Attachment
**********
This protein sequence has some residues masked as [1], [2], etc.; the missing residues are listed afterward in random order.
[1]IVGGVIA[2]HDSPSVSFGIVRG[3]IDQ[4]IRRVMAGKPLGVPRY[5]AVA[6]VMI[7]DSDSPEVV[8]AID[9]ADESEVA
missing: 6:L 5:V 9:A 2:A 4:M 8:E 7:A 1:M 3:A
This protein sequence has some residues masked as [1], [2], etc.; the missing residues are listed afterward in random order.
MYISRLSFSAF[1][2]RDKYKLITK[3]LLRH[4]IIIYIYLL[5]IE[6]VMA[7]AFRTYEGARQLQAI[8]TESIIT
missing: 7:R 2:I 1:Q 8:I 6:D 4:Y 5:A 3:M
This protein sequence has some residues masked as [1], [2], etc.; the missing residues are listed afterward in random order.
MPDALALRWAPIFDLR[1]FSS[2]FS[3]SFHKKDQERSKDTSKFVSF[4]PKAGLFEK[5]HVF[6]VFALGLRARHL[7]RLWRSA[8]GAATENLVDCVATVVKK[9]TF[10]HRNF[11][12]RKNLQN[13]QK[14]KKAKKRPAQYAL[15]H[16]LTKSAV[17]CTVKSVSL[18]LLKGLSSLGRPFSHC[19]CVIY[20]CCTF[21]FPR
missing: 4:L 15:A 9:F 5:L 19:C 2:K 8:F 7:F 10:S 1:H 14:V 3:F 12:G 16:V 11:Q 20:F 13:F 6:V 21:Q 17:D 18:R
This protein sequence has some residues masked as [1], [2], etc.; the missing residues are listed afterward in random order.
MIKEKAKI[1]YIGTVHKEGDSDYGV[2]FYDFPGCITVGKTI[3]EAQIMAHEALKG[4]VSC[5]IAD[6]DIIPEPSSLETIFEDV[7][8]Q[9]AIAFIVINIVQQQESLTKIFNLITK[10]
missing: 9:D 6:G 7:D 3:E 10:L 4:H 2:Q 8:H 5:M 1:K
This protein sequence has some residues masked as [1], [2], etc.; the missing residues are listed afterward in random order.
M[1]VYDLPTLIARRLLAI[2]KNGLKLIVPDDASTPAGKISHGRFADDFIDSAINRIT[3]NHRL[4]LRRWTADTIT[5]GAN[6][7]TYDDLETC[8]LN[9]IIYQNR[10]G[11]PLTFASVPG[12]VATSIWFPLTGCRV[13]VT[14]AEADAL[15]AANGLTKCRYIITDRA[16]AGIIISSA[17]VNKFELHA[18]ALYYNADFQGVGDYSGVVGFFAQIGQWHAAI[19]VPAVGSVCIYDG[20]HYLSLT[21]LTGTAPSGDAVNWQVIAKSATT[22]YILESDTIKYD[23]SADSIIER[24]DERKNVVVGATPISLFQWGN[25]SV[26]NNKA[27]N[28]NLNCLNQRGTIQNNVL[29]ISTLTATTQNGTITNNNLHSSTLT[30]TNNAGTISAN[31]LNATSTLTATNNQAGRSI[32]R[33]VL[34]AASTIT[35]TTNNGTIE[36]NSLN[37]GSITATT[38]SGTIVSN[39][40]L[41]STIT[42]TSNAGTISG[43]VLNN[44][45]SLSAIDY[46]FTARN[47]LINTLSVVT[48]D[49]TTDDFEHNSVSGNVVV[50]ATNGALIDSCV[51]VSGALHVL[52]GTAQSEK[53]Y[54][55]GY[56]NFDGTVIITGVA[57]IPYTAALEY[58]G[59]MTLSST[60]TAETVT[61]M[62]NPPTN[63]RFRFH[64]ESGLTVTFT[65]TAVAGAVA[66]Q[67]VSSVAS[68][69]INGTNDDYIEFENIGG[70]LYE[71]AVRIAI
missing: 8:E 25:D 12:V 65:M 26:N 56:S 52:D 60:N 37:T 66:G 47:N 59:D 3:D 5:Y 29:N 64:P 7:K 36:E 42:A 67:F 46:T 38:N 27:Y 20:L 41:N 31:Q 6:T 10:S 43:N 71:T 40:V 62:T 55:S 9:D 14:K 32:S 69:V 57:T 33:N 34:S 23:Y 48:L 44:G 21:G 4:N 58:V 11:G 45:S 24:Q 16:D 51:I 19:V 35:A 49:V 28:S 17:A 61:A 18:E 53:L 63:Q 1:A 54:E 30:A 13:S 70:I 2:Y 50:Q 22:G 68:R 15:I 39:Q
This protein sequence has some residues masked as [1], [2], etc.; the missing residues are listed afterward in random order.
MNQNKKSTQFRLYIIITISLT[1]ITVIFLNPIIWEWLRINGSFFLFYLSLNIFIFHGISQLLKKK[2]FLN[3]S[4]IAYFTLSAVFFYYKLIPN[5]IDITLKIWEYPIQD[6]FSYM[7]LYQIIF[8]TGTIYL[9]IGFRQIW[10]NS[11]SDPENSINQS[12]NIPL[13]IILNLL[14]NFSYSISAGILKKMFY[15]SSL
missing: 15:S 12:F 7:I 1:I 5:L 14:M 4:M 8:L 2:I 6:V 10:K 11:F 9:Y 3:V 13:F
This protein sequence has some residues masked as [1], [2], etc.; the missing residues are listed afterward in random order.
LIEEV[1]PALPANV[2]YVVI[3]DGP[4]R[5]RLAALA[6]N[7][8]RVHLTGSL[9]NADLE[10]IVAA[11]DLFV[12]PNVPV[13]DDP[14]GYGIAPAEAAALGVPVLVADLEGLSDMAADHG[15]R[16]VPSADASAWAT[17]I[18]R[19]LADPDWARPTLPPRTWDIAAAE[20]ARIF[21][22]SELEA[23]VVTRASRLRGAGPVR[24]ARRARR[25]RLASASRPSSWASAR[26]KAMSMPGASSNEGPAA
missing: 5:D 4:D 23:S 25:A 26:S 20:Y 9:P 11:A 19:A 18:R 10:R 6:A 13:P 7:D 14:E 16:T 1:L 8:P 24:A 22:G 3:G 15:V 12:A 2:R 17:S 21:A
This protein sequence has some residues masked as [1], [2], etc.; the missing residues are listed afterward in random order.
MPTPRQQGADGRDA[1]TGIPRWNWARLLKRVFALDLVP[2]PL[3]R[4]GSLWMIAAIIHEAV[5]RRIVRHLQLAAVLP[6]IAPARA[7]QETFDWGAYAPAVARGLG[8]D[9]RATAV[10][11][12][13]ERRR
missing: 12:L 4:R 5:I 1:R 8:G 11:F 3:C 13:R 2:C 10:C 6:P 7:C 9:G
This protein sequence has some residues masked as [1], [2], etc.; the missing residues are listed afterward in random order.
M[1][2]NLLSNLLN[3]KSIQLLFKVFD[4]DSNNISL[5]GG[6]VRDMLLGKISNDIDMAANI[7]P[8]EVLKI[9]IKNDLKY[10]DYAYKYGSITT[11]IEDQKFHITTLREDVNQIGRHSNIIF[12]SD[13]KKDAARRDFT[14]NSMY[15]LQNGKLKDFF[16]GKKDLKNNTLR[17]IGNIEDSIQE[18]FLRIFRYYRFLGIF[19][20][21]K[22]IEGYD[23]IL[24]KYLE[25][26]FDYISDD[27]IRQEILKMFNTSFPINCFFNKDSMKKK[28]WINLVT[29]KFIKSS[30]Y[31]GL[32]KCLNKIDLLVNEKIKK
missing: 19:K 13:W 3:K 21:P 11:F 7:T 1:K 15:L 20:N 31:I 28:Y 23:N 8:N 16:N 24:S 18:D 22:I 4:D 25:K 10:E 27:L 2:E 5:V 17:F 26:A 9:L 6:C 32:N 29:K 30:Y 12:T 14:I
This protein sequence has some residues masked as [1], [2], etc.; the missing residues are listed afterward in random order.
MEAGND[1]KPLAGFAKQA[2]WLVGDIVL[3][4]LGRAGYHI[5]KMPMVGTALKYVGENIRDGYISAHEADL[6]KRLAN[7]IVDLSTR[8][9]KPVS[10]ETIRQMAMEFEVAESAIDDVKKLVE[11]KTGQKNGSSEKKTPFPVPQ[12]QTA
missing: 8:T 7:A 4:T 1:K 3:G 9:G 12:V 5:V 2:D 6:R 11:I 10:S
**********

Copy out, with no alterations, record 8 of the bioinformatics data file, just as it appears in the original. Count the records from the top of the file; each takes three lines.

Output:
This protein sequence has some residues masked as [1], [2], etc.; the missing residues are listed afterward in random order.
MPTPRQQGADGRDA[1]TGIPRWNWARLLKRVFALDLVP[2]PL[3]R[4]GSLWMIAAIIHEAV[5]RRIVRHLQLAAVLP[6]IAPARA[7]QETFDWGAYAPAVARGLG[8]D[9]RATAV[10][11][12][13]ERRR
missing: 12:L 4:R 5:I 1:R 8:G 11:F 3:C 13:R 2:C 10:C 6:P 7:C 9:G